Trying to figure out what kind of doctor you should become? Wondering what specialty you should choose? Then SheMD's Why Specialty Series is perfect for you! We're bringing you female physicians sharing WHY they chose their specialty. Dr. Stobart-Gallagher discusses what its like to be an Emergency Medicine physician IN and OUT of the hospital.
I left work early that Wednesday, stopped to pick up a fresh Starbucks for a jolt of caffeine and headed to the train station before my migraine led to vision changes and vomiting. I got to the station a few minutes early and was just standing with my earbuds in (without anything playing) to give off that city look of ‘don’t bother me.’ I was carefully running a mental task list of things to be done when I got home: walk dog, feed the kids dinner, lunches, pack up the last few returns to Amazon from Christmas, summarize journal club article for the next evening, etc.… and then my train arrived, surprisingly 2 minutes early.
The crowd swarmed the doors in a hope to get a seat at a high volume time of day reminding me of a mass casualty needing triage. Clearly the folks slower to get to the doors probably need those seats folks! But I digress… I was about 5 or 6 people behind the main crowd when I hear a “oh no!” and see a flurry of activity from a conductor in front of me. I nosily stood on my tip toes and peered around thick peacoats and winter hats to see what all the fuss was about. It was then I saw a black puffy coat with silver hair peeking from above face down on the platform with a conductor standing over her looking panicked.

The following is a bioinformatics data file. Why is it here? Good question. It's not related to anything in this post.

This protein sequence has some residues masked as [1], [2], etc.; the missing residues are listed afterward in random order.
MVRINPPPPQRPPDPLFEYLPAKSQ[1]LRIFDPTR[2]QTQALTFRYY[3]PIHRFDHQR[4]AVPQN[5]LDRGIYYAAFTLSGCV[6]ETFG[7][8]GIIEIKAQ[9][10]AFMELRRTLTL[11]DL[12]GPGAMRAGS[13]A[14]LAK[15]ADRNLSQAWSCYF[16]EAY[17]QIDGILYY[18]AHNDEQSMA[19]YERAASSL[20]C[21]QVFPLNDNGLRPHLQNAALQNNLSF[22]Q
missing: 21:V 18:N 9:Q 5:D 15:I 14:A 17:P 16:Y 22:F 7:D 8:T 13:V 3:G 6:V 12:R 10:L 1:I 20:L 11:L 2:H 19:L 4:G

I looked around briefly to see if anyone was going to help her up, but I honestly did not want long. Without much hesitation, I pushed past those in front of me (either not moving or attempting to get around the situation to board the train at the other doors), let my earbuds dangle from my pocket still attached to my phone, put my hot cup on the ground, dropped my laptop bag and began to assess the patient. I was able to assist the station staff in assessment, stabilization, and treatment without difficulty and still made my train home.
Reflecting on this 10 minute interaction, I saw how far I have come in my training. While I have been out of residency for 4+ years, I often still feel like a trainee. I ascribe to the practice that I will always have more to learn and will never be satisfied with my personal skill set, but today I found myself smiling to myself and knowing how proud my parents would have been of me today.
I quickly: triaged the patient and performed a brief primary and secondary survey. Within a minute of her fall, I had established her trust, removed her from the scene with assistance and she was talking to me, telling me her medical history and meds and despite hesitancy of ‘hairy legs’ she allowed me to assess her wounds with only my own two hands – no stethoscope, no diagnostic studies or labs. I held her hand while strategically feeling her radial pulse throughout our conversation. I triaged both the patient’s undifferentiated reason for the fall as well as her injuries and relayed my concerns to both her and the responding providers. Once she was situated, I transitioned care.
What are Emergency Medicine Physicians?
We are traumatologists.
We are resuscitation experts.
We are responsible for initial assessment, stabilization, differentiating life threats from the mundane and initiating treatment or transfer.
And we do it under all circumstances with confidence.
Throughout this interview season, I have had the privilege to meet many prospective candidates for the field of Emergency Medicine. I often ask them about how they chose the field of Emergency Medicine and one answer that always sticks out to me is that “An EM physician is what I always envisioned a doctor to be.” I was proud today to be the physician that these students envision.